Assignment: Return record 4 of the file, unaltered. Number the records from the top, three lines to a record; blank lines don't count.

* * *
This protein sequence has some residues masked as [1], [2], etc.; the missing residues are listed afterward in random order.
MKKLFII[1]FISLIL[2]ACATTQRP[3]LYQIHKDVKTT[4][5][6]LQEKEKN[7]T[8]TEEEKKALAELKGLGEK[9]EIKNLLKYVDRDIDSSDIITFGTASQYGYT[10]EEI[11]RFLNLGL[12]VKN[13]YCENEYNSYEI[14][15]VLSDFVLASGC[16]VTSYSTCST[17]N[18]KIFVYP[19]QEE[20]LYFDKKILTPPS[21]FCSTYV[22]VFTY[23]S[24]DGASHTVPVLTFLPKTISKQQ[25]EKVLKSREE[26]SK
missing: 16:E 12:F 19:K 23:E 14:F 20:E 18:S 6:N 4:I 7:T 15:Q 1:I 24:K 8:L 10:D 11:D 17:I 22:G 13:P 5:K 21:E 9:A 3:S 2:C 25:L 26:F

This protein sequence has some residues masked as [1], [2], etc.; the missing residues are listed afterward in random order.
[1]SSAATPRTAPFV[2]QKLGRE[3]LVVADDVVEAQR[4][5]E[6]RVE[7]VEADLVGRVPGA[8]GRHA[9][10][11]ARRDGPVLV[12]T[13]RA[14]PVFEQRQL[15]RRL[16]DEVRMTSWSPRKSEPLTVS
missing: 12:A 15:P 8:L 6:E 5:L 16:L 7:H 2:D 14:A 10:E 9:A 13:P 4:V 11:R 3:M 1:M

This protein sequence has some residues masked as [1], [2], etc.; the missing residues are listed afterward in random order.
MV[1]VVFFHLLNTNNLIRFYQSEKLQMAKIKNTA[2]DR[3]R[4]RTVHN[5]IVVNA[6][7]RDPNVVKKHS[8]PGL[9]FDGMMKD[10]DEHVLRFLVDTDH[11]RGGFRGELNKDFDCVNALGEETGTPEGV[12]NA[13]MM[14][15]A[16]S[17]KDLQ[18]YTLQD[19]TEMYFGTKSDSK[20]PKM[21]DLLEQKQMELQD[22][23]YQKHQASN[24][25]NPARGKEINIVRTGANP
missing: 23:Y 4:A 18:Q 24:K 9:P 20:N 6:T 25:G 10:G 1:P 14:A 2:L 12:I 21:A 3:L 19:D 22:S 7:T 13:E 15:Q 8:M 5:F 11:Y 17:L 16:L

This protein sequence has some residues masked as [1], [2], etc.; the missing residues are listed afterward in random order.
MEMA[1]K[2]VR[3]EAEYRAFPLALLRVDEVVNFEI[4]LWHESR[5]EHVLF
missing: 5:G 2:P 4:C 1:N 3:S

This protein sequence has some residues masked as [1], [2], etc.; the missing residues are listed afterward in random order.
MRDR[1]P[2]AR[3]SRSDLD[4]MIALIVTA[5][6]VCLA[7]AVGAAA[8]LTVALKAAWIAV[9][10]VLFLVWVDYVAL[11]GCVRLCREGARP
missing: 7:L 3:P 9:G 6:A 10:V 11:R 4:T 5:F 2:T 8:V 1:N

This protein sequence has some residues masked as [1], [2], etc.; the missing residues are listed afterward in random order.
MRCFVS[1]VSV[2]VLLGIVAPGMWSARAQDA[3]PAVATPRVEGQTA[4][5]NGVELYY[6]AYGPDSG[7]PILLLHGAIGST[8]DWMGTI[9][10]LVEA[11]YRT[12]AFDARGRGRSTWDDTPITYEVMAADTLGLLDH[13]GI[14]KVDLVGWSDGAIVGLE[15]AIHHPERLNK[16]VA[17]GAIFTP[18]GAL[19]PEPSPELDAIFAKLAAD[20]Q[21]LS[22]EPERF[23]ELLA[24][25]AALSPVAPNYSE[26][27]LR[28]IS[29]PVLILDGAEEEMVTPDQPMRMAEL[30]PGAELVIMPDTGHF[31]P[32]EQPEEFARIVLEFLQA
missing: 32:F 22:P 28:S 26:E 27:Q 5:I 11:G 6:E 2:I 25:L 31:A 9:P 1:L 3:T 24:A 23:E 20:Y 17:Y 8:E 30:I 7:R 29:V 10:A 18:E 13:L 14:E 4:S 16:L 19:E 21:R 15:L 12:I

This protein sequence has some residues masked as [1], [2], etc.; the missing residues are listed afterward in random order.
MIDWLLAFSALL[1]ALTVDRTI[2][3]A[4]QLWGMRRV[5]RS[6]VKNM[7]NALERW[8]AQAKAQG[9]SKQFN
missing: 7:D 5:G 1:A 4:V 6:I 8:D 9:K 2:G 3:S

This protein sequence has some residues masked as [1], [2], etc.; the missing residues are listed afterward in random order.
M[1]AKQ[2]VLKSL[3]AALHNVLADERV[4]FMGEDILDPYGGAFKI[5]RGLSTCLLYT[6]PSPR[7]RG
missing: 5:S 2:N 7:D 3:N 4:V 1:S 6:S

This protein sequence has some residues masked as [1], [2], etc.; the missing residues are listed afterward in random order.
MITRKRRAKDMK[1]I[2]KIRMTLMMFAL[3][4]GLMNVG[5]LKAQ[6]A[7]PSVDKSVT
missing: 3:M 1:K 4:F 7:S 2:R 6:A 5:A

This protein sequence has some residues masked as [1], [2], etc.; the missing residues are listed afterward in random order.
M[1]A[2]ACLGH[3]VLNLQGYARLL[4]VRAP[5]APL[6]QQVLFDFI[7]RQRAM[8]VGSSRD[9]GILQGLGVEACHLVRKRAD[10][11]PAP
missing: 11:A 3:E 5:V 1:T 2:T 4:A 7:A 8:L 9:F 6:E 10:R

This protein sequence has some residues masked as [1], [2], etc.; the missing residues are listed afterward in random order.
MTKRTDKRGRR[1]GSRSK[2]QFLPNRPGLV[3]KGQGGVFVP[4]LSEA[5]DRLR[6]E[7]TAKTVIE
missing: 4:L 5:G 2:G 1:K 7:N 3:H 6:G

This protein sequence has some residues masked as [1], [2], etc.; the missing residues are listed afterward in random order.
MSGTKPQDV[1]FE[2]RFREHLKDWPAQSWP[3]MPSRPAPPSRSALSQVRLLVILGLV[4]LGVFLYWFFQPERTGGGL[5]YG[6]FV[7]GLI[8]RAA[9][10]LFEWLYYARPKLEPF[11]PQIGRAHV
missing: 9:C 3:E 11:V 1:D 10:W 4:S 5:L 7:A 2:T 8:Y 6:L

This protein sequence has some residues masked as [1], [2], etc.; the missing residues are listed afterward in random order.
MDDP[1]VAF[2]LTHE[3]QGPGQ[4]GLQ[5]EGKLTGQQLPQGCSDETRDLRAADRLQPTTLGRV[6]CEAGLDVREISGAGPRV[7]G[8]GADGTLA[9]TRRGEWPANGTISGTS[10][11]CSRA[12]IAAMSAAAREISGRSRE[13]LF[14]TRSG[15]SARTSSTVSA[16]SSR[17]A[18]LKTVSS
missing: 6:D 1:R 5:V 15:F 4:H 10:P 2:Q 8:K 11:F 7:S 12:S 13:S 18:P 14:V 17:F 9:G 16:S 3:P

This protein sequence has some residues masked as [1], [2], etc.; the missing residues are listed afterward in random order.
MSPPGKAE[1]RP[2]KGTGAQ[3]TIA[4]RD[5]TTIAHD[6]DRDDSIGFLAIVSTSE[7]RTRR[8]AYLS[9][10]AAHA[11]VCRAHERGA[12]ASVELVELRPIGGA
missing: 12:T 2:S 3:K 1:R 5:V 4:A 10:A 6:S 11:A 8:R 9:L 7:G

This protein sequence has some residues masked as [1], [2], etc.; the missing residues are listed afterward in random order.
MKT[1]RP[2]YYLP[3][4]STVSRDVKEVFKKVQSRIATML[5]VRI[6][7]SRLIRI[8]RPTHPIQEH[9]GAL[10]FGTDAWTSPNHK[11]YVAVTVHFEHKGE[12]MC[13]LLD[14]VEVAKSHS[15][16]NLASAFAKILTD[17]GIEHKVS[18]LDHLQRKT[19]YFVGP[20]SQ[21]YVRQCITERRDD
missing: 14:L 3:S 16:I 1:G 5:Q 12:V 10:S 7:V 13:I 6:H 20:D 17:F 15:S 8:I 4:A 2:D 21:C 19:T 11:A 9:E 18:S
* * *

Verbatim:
This protein sequence has some residues masked as [1], [2], etc.; the missing residues are listed afterward in random order.
MEMA[1]K[2]VR[3]EAEYRAFPLALLRVDEVVNFEI[4]LWHESR[5]EHVLF
missing: 5:G 2:P 4:C 1:N 3:S